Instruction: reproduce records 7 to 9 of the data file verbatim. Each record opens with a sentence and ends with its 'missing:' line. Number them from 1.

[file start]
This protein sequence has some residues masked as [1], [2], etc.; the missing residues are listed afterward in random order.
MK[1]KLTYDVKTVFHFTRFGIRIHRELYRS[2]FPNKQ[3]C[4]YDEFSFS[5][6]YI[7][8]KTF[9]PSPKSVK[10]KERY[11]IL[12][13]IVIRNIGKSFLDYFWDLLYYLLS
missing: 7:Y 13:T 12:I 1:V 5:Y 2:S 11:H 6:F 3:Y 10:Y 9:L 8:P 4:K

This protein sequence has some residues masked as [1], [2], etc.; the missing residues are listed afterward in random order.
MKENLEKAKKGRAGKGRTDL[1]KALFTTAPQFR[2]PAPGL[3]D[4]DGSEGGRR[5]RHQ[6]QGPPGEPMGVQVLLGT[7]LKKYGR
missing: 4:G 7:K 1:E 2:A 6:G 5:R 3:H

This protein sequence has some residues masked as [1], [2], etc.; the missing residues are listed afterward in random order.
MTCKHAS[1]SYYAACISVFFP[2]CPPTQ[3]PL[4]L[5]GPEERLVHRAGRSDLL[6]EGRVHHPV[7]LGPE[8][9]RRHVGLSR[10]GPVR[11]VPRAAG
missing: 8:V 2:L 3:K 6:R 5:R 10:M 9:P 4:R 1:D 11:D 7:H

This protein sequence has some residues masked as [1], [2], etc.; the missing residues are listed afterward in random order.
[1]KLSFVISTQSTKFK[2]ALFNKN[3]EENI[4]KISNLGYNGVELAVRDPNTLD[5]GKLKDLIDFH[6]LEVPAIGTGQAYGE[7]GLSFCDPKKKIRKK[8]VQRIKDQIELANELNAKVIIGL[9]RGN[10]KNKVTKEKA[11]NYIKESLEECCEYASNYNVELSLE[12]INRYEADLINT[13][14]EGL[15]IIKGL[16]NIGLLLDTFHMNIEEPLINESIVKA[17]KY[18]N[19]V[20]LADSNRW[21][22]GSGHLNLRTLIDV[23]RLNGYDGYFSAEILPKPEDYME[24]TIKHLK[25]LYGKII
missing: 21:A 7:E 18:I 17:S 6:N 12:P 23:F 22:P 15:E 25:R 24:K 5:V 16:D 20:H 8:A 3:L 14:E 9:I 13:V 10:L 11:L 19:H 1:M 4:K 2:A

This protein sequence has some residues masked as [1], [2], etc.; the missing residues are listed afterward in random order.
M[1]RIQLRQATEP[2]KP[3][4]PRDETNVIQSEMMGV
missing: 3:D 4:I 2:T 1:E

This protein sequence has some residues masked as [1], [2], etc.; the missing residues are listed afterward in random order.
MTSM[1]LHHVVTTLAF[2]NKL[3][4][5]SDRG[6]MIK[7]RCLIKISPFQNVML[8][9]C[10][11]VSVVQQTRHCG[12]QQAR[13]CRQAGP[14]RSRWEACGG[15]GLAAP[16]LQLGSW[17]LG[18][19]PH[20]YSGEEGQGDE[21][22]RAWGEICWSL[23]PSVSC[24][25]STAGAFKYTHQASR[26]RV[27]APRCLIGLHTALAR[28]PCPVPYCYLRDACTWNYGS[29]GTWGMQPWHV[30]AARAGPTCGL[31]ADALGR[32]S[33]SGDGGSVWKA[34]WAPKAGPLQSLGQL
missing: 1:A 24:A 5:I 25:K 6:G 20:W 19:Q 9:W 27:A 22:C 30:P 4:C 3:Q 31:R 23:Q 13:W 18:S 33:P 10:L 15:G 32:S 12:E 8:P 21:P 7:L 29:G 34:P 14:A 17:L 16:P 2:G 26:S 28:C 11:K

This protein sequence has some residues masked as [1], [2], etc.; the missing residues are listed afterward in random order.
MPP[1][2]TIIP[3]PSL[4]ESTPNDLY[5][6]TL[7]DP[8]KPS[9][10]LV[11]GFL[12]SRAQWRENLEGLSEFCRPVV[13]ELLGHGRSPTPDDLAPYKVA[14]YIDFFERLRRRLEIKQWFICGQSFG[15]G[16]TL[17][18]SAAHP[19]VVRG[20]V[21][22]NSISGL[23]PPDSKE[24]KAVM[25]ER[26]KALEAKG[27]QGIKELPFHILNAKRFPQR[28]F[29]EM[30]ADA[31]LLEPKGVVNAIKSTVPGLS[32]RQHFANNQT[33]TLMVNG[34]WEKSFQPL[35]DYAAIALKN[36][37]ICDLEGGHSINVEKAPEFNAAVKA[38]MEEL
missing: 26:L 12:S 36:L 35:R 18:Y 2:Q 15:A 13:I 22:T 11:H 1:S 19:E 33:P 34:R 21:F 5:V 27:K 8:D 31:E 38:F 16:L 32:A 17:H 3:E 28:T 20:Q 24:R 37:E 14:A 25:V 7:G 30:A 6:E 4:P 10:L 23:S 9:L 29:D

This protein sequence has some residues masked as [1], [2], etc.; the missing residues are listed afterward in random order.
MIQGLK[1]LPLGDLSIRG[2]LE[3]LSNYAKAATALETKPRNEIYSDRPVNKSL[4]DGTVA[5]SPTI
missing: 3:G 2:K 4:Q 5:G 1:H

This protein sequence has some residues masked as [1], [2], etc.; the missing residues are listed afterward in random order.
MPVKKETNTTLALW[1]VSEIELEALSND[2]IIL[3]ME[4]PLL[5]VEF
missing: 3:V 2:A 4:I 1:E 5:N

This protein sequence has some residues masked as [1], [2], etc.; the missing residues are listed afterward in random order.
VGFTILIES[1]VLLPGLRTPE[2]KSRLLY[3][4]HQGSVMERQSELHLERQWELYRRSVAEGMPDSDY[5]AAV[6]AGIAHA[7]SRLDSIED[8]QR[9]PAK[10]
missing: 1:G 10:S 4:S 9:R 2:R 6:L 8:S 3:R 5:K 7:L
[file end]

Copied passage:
This protein sequence has some residues masked as [1], [2], etc.; the missing residues are listed afterward in random order.
MPP[1][2]TIIP[3]PSL[4]ESTPNDLY[5][6]TL[7]DP[8]KPS[9][10]LV[11]GFL[12]SRAQWRENLEGLSEFCRPVV[13]ELLGHGRSPTPDDLAPYKVA[14]YIDFFERLRRRLEIKQWFICGQSFG[15]G[16]TL[17][18]SAAHP[19]VVRG[20]V[21][22]NSISGL[23]PPDSKE[24]KAVM[25]ER[26]KALEAKG[27]QGIKELPFHILNAKRFPQR[28]F[29]EM[30]ADA[31]LLEPKGVVNAIKSTVPGLS[32]RQHFANNQT[33]TLMVNG[34]WEKSFQPL[35]DYAAIALKN[36][37]ICDLEGGHSINVEKAPEFNAAVKA[38]MEEL
missing: 26:L 12:S 36:L 35:R 18:Y 2:Q 15:A 13:I 22:T 11:H 1:S 19:E 33:P 34:R 21:F 5:V 27:K 8:D 31:E 38:F 16:L 32:A 17:H 3:E 28:T 20:Q 24:R 37:E 14:A 25:V 7:G 30:A 6:E 4:P 10:L 23:S 9:L 29:D

This protein sequence has some residues masked as [1], [2], etc.; the missing residues are listed afterward in random order.
MIQGLK[1]LPLGDLSIRG[2]LE[3]LSNYAKAATALETKPRNEIYSDRPVNKSL[4]DGTVA[5]SPTI
missing: 3:G 2:K 4:Q 5:G 1:H

This protein sequence has some residues masked as [1], [2], etc.; the missing residues are listed afterward in random order.
MPVKKETNTTLALW[1]VSEIELEALSND[2]IIL[3]ME[4]PLL[5]VEF
missing: 3:V 2:A 4:I 1:E 5:N